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Serving Up An Ace

Serving Up An Ace

By Glen Howe

“Best by test” is the motto of the testing committee and the head testers at the United States Professional Tennis Association (USPTA). There are more difficult tennis certifications throughout the world, but the USPTA is the benchmark for identifying qualified teaching professionals in the United States. As the tennis superintendent for the city of Tallahassee, Fla., I see that diverse skills are necessary to be successful in following USPTA standards, as well as to be in line with the core values of the city and needs of the public.

To become a certified teaching professional, a candidate must pass both on- and off-court exams. The test has several parts:

  • Teaching a private lesson
  • Teaching a group lesson
  • Demonstrating proper stroke production
  • Demonstrating various grips
  • Taking a feeding test
  • Passing a written test.

Membership Levels

The USPTA—in cooperation with the USTA (United States Tennis Association)—now has six modules online and a 3½-hour workshop as part of the certification process. The goal is a comprehensive test that properly identifies the level of the teaching professional. After receiving a passing grade, the teaching professional is then classified by status:

  • Professional
  • Elite Professional
  • Master Professional.

Less than 1 percent of the organization members have attained Master Professional status.

Additional categories of USTA membership include:

  • Wheelchair Certification
  • Applicant
  • Recreational Coach
  • School Coach
  • Corporate Membership

While many combinations can be mixed and matched to create a teaching team, there are some typical roles that professionals play in organizations.

A Recreational Coach, for example, is an entry-level professional who can benefit more as an assistant and generally needs to be mentored. A Professional is—in most cases—the workhorse of the facility. That person works on the court tirelessly and tends to have other skills, such as pro-shop sales, stringing, and maintenance abilities. An Elite Professional is typically the “head pro” and “tennis director.” He or she has decided to make it a career. The Master Professional has reached the apex of the industry. This individual has not only contributed greatly to the industry, but managed or owned complexes throughout the career as well.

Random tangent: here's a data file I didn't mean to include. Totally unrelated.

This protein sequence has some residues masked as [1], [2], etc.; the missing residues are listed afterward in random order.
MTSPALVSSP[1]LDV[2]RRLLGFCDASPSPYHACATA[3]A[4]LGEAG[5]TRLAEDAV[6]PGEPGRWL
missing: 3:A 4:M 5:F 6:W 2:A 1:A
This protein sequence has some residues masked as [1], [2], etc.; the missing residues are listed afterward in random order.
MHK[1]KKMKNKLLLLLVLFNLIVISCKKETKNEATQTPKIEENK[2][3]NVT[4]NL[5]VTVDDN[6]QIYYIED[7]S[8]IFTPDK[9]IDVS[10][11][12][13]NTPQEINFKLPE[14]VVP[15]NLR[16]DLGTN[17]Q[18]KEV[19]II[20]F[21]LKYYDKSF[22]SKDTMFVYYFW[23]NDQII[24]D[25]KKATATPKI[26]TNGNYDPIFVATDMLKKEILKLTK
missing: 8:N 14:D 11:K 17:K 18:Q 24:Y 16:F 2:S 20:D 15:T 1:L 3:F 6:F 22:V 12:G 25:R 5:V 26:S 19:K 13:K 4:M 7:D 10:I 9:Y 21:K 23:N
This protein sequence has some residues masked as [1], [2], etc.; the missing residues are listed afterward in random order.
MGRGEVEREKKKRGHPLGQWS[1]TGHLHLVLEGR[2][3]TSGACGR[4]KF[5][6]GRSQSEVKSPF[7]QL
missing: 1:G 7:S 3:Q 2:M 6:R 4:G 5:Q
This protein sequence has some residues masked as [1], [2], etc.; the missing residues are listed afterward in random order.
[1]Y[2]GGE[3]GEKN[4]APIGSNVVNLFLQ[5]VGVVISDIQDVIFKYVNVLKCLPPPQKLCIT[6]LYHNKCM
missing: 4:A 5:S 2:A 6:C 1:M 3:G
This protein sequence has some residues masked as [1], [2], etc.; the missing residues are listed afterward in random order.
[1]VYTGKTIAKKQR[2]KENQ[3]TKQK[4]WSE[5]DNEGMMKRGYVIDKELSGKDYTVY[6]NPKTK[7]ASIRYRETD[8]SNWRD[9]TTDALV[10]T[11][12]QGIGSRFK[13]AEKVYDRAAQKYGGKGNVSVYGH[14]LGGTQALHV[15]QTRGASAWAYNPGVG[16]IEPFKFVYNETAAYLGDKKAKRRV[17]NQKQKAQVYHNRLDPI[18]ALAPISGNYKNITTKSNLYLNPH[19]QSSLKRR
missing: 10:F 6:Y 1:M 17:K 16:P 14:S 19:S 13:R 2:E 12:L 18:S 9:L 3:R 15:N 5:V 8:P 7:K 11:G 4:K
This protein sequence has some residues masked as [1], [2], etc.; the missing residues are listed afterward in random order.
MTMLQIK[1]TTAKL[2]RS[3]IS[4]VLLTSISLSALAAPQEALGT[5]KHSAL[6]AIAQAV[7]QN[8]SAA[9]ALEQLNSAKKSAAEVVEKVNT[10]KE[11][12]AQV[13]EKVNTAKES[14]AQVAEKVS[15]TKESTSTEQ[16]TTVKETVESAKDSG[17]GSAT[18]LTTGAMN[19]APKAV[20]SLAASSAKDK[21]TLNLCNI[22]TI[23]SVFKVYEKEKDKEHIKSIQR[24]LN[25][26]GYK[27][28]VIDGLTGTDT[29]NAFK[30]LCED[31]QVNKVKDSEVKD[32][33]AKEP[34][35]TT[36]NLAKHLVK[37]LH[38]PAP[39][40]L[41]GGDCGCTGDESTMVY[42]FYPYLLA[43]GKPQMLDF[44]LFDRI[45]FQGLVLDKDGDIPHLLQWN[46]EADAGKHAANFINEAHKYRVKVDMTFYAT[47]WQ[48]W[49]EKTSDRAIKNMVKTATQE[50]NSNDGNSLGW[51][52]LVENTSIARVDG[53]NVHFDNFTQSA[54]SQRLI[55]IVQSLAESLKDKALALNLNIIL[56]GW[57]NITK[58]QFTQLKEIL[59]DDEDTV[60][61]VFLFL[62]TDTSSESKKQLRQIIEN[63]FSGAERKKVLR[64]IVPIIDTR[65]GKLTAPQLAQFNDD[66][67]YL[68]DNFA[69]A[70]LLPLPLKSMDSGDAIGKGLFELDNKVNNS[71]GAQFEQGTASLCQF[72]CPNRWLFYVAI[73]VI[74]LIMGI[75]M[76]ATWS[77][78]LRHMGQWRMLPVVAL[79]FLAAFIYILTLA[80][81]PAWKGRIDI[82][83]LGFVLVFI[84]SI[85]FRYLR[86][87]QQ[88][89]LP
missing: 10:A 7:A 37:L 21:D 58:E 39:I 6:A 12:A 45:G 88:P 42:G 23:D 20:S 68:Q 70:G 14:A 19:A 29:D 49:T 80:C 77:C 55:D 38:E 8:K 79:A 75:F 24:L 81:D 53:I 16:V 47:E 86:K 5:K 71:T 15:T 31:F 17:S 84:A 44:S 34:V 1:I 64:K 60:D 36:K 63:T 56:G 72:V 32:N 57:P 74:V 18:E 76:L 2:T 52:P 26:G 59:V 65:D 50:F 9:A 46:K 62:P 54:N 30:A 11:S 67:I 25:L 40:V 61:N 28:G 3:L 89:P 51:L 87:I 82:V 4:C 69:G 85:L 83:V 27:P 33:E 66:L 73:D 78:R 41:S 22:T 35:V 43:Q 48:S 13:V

Hiring Industry Pros
The hiring process for teaching professionals is one that many managers prefer to avoid. After going through an extensive hiring process, there are no guarantees that a tennis professional will be a good fit or stay with the position. It has been my experience that some of my best hires were through the recommendation of a fellow teaching professional. Networking and staying connected to other teaching professionals in one’s division is one of the many benefits a municipality can derive from a USPTA pro.

The USPTA also works with organizations, such as Club Manager’s Association of America, to help owners and managers of clubs and facilities realize what a certified professional can do for them. If an advertisement is placed looking for an Elite professional, for instance, nothing less than that status will be considered.

One advantage for the city of Tallahassee in utilizing USPTA-certified teaching professionals has been to establish a consistent baseline of credibility. Any teaching professional who works for the city must become certified within the first year. The city has encouraged education for many pros attending the Florida Division and World Conference. In addition, the city’s fee structure is based on the certification level. The more one works on his or her trade and attends educational forums, the higher the ratingthat professional will attain, ultimately earning more income.

Continuing Education
USPTA teaching professionals also need to acquire six educational points every 2 years to maintain their certification status. This can be accomplished by attending conferences and workshops, or reviewing one of the many educational opportunities online. These provide the professional with current information and aids in the management of the many challenges that come with the position.

A municipality is tasked with not only maintaining a program, but also improving it while still watching the budget closely. It is important to rely on the relationships of USTA, travel bureau, or professional teaching organizations to maximize one’s potential. Not only can new and exciting ideas be found at these venues, but networking continues to be a valuable resource. In this new era, it has never been more important to join forces with other organizations of similar aims.

Glen Howe, USPTA Master Professional, is currently the Tennis Superintendent for the city of Tallahassee, Fla. Reach him at Glen.howe@talgov.com.

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